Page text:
Chess is a classic game that appears very complicated at first but can be broken down into logical steps that make it a great Ruby capstone project. If you’ve never played, be sure to read up on the rules (see the Wikipedia Page) first.
The problem specification is deliberately sparse for this, your final project of Ruby – it’s up to you to attack the problem with very little prior information or structure, which is good practice for real world programming challenges. You have all the tools you need. You already did a lot of the heavy thinking in the Knight’s Travails project.
The main difference is that this problem has the broadest scope of anything you’ve done yet. The keys here will be thinking it through logically ahead of time and maintaining a disciplined workflow. It’ll be much easier on you if you’re able to stay organized and break it down into components that you can tackle one by one.
This is a great project to have as a part of your portfolio going forward because it shows you can take on something with a lot of different components to it.
- Build a command line Chess game where two players can play against each other.
- The game should be properly constrained – it should prevent players from making illegal moves and declare check or check mate in the correct situations.
- Make it so you can save the board at any time (remember how to serialize?)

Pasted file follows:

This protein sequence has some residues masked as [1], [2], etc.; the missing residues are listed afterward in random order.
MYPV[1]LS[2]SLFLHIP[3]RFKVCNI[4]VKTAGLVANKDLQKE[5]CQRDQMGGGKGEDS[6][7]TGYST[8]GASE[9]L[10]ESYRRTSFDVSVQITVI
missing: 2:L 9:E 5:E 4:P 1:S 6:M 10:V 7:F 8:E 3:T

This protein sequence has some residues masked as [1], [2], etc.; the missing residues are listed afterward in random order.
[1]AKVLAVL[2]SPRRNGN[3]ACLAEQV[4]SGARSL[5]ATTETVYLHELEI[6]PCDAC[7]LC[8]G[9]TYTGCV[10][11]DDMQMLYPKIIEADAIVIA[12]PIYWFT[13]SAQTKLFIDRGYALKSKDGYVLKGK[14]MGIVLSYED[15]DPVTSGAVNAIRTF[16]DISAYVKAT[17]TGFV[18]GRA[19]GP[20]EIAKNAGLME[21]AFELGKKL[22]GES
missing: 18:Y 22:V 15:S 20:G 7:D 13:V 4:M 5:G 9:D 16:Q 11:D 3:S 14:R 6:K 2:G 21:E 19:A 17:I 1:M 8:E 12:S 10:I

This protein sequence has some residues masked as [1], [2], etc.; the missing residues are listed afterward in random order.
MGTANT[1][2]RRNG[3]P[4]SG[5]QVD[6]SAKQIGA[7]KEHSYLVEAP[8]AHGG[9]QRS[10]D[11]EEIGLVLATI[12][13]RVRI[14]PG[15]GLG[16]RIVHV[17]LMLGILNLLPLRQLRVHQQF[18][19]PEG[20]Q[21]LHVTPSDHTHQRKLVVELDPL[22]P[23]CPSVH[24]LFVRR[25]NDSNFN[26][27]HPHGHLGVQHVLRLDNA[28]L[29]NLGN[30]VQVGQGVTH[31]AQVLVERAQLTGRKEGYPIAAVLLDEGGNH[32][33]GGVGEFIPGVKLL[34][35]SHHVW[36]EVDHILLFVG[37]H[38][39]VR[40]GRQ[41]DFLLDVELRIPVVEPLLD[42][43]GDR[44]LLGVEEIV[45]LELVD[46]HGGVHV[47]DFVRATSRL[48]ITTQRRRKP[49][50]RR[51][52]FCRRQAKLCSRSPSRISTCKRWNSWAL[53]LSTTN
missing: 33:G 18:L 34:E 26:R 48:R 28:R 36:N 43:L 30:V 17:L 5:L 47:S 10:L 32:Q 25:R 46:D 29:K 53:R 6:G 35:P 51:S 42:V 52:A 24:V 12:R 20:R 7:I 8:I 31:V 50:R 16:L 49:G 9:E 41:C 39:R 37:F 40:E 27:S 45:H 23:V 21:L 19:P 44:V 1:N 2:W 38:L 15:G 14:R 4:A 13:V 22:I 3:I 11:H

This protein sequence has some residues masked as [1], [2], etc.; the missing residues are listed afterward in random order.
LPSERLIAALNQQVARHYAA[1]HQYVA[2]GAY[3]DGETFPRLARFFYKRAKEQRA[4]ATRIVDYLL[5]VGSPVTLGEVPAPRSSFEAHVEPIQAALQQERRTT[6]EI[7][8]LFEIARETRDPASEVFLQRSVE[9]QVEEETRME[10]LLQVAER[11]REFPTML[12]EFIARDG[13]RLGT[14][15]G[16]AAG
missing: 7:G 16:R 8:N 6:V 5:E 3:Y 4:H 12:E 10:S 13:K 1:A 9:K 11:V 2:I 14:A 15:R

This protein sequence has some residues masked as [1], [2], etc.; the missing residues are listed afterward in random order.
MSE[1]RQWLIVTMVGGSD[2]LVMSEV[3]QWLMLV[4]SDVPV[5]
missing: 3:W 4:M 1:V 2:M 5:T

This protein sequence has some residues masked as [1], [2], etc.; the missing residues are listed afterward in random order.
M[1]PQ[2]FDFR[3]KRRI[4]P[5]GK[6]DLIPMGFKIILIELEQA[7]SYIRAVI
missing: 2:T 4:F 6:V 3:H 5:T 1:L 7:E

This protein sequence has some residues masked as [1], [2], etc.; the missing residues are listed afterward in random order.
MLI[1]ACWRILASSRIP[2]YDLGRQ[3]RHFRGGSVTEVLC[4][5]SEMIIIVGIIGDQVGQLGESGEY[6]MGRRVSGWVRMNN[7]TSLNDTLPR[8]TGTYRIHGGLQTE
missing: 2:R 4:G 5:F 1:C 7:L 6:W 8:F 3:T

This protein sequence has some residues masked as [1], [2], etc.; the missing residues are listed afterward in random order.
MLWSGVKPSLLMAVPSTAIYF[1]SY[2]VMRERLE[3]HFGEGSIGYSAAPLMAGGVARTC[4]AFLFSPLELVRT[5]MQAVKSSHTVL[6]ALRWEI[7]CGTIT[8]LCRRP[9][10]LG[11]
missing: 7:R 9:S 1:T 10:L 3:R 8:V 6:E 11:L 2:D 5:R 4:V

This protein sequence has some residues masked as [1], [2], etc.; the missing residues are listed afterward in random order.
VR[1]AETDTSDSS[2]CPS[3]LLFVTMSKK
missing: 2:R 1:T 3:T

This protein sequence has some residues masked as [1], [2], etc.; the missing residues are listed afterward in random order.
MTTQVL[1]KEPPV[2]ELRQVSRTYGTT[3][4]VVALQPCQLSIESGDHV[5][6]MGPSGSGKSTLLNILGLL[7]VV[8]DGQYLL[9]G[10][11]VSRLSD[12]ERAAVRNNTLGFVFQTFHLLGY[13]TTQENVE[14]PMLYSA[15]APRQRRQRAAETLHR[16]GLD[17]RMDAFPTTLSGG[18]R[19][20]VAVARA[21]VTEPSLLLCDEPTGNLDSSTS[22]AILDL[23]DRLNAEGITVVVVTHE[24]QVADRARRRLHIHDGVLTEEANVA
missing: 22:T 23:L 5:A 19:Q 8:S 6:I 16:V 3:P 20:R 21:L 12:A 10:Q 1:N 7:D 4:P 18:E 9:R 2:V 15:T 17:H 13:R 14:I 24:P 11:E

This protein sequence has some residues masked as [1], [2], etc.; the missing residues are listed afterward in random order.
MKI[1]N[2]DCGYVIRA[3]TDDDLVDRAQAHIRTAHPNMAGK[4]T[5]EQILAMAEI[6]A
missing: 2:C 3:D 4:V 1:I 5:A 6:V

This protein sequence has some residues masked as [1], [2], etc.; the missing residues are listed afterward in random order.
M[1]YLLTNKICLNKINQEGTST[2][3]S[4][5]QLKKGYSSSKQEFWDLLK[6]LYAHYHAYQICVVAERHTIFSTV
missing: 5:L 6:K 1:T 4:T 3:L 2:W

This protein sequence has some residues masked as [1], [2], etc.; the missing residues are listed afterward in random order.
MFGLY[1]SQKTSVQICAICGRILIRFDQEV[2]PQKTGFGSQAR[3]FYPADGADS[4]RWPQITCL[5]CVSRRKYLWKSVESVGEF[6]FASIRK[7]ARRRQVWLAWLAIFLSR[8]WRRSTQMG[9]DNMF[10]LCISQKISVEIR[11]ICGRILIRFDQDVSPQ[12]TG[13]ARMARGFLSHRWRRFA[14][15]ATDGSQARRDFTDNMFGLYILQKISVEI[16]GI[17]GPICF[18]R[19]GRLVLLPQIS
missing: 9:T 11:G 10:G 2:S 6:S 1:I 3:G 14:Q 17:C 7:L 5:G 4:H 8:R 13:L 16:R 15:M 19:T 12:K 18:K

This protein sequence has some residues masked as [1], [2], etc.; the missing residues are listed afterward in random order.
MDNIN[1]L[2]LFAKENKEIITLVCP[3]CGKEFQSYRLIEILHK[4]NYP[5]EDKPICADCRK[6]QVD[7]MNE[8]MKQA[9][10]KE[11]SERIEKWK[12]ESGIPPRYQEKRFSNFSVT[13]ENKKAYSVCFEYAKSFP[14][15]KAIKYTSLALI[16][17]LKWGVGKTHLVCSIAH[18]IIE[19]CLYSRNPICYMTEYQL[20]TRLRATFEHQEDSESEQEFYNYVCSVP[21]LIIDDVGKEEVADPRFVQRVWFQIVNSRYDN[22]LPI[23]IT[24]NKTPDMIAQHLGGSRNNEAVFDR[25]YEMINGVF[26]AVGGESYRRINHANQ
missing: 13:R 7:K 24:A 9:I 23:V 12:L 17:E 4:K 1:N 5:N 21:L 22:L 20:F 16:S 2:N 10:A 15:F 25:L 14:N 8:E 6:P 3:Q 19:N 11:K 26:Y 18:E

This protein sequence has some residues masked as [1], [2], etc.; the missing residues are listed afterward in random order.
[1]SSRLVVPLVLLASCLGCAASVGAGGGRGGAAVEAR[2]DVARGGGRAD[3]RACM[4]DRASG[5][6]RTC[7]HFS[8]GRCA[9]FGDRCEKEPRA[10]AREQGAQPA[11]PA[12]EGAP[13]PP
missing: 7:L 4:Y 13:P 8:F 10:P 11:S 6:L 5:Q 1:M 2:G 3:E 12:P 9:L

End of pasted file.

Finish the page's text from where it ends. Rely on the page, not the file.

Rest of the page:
- Write tests for the important parts. You don’t need to TDD it (unless you want to), but be sure to use RSpec tests for anything that you find yourself typing into the command line repeatedly.
- Do your best to keep your classes modular and clean and your methods doing only one thing each. This is the largest program that you’ve written, so you’ll definitely start to see the benefits of good organization (and testing) when you start running into bugs.
- Unfamiliar with Chess? Check out some of the additional resources to help you get your bearings.
- Have fun! Check out the unicode characters for a little spice for your gameboard.
- (Optional extension) Build a very simple AI computer player (perhaps who does a random legal move)
This section contains helpful links to other content. It isn’t required, so consider it supplemental.
- Illustrated rules of Chess
- Chess notation for humans and computers
- If you’re feeling stuck, you should visit the community Discord!
- You don’t need this… resist the temptation! Here is a discussion of this problem from RubyQuiz. Be warned, this resource contains a blueprint for how to complete this project. That means, if you decide to peruse it, you won’t get the opportunity to dig into this problem.